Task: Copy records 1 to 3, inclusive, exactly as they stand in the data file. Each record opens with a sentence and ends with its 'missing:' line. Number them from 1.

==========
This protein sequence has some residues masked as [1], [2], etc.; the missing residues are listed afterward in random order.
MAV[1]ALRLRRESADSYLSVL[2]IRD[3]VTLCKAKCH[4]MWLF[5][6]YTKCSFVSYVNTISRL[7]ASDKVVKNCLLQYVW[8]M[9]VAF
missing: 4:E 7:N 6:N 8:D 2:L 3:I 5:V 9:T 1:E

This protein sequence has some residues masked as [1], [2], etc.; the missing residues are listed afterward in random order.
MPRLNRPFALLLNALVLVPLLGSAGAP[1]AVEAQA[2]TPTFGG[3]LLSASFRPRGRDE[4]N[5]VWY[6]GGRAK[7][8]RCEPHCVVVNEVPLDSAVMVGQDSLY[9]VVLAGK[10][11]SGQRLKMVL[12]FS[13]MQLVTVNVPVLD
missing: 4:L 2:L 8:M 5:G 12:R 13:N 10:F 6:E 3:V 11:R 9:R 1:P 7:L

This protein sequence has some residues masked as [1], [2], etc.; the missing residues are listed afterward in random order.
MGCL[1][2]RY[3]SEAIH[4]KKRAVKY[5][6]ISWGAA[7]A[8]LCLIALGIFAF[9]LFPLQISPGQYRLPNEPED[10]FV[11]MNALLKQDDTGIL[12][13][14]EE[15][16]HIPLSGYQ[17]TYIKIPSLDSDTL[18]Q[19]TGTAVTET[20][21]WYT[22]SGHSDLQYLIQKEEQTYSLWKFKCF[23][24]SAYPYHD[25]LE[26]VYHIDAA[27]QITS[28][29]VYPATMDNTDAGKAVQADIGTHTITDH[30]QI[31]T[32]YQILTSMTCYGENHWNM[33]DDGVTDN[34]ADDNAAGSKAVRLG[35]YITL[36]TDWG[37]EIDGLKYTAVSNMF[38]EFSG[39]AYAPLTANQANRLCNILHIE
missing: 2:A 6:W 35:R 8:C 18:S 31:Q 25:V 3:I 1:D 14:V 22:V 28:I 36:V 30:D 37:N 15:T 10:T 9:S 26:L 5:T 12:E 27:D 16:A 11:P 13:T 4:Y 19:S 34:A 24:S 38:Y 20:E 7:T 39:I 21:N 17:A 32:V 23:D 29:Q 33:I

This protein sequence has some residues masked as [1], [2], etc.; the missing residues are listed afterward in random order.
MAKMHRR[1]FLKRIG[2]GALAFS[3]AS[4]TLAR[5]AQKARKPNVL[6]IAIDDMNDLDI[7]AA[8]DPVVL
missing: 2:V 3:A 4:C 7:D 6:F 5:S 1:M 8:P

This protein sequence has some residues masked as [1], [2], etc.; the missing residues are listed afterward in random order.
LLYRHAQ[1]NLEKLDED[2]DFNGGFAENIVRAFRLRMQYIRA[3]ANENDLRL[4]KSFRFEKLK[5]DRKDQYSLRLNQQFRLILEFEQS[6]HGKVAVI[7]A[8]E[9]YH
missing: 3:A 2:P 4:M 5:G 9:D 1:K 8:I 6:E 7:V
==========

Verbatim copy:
This protein sequence has some residues masked as [1], [2], etc.; the missing residues are listed afterward in random order.
MAV[1]ALRLRRESADSYLSVL[2]IRD[3]VTLCKAKCH[4]MWLF[5][6]YTKCSFVSYVNTISRL[7]ASDKVVKNCLLQYVW[8]M[9]VAF
missing: 4:E 7:N 6:N 8:D 2:L 3:I 5:V 9:T 1:E

This protein sequence has some residues masked as [1], [2], etc.; the missing residues are listed afterward in random order.
MPRLNRPFALLLNALVLVPLLGSAGAP[1]AVEAQA[2]TPTFGG[3]LLSASFRPRGRDE[4]N[5]VWY[6]GGRAK[7][8]RCEPHCVVVNEVPLDSAVMVGQDSLY[9]VVLAGK[10][11]SGQRLKMVL[12]FS[13]MQLVTVNVPVLD
missing: 4:L 2:L 8:M 5:G 12:R 13:N 10:F 6:E 3:V 11:R 9:R 1:P 7:L

This protein sequence has some residues masked as [1], [2], etc.; the missing residues are listed afterward in random order.
MGCL[1][2]RY[3]SEAIH[4]KKRAVKY[5][6]ISWGAA[7]A[8]LCLIALGIFAF[9]LFPLQISPGQYRLPNEPED[10]FV[11]MNALLKQDDTGIL[12][13][14]EE[15][16]HIPLSGYQ[17]TYIKIPSLDSDTL[18]Q[19]TGTAVTET[20][21]WYT[22]SGHSDLQYLIQKEEQTYSLWKFKCF[23][24]SAYPYHD[25]LE[26]VYHIDAA[27]QITS[28][29]VYPATMDNTDAGKAVQADIGTHTITDH[30]QI[31]T[32]YQILTSMTCYGENHWNM[33]DDGVTDN[34]ADDNAAGSKAVRLG[35]YITL[36]TDWG[37]EIDGLKYTAVSNMF[38]EFSG[39]AYAPLTANQANRLCNILHIE
missing: 2:A 6:W 35:R 8:C 18:S 31:Q 25:V 3:I 1:D 14:V 22:V 28:I 36:V 30:D 37:N 15:T 10:T 9:S 26:L 5:T 12:E 27:D 16:A 11:P 13:T 4:Y 19:S 34:A 24:S 38:Y 20:E 7:T 39:I 21:N 17:A 32:V 23:D 29:Q 33:I